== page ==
Blackjack Oak (Quercus marilandica)
This tree in the red oak group is referred to as a "scrub oak" by some referring to the smaller stature that can be an asset in the urban environment. Blackjack as a common name refers to the oblong or wedge shaped leaf that is variably three lobed and widest near the tip of the leaf. The leaf is deep green and glossy on top and rusty pubescent beneath. The foliage is quite drought resistant. Fall color is russet and not showy. The tree tolerates some notably poor soils.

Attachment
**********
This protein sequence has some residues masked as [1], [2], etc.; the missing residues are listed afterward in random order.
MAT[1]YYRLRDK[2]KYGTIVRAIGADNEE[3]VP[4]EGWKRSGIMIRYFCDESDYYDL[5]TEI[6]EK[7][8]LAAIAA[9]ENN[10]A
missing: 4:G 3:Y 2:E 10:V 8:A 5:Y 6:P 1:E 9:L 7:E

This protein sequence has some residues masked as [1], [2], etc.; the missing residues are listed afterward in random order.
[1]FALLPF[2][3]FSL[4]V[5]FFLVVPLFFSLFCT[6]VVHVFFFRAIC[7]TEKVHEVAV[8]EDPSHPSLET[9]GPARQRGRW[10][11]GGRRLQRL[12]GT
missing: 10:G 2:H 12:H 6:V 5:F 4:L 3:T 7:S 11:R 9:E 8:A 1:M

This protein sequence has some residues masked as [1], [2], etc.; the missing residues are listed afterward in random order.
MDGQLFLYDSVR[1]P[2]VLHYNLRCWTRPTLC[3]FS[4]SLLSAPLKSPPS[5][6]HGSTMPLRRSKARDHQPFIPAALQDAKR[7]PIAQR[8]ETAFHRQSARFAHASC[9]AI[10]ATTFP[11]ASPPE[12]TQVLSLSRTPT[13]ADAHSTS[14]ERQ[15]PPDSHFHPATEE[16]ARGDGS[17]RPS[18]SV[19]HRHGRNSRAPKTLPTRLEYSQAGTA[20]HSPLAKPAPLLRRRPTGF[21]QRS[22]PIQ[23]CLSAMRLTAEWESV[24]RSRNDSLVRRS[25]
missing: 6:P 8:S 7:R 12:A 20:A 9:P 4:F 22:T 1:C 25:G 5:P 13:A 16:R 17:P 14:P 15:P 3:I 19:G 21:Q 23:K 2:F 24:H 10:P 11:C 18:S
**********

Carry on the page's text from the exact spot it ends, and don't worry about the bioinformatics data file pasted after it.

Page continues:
This tree is a common pioneer invader in Virginia. Flood plain species and pioneer invaders have proven to be some of the most urban tolerant trees we use. In Ohio, blackjack oak is rare but occurs in the unglaciated area of the state in southern areas of zone 5 and in zone 6. The fact that it occurs on unglaciated areas suggests that it may prefer more acid soils, however, data on this is lacking. It is likely to be found in an old field especially if the area is dry and impoverished. The twiggy growth and dwarf habit makes the blackjack oak a poor timber tree but offers advantages in the restricted space found in our cities. It typically occurs in zones 6 and higher, but will grow well into zone 5. There are significant populations in southern Michigan which could provide a more cold-hardy seed source if needed.